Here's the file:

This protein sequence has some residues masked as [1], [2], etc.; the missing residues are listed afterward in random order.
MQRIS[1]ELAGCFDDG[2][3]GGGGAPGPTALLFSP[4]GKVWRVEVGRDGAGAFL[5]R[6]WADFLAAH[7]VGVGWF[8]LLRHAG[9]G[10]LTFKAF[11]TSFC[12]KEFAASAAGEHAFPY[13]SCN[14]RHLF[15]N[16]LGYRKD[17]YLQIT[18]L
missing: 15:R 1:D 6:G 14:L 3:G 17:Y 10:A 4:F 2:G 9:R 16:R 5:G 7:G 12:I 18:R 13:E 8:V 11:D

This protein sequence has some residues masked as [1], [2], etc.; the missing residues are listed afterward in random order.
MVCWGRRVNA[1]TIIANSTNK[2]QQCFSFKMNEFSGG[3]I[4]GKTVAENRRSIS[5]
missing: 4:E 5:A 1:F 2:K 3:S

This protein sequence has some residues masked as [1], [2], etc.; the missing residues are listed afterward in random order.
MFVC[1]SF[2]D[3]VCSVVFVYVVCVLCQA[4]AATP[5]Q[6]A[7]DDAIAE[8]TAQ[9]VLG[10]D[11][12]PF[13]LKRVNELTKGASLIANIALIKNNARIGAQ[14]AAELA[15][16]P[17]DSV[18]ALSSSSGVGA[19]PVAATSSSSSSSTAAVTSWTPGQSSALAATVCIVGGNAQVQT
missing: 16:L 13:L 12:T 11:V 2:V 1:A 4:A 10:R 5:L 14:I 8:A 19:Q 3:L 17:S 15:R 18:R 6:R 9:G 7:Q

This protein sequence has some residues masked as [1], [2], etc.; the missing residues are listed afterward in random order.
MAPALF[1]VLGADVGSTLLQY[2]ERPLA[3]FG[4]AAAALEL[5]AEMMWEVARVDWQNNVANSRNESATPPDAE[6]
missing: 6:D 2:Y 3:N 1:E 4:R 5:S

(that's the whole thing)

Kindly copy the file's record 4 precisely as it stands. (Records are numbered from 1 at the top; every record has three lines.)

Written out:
This protein sequence has some residues masked as [1], [2], etc.; the missing residues are listed afterward in random order.
MAPALF[1]VLGADVGSTLLQY[2]ERPLA[3]FG[4]AAAALEL[5]AEMMWEVARVDWQNNVANSRNESATPPDAE[6]
missing: 6:D 2:Y 3:N 1:E 4:R 5:S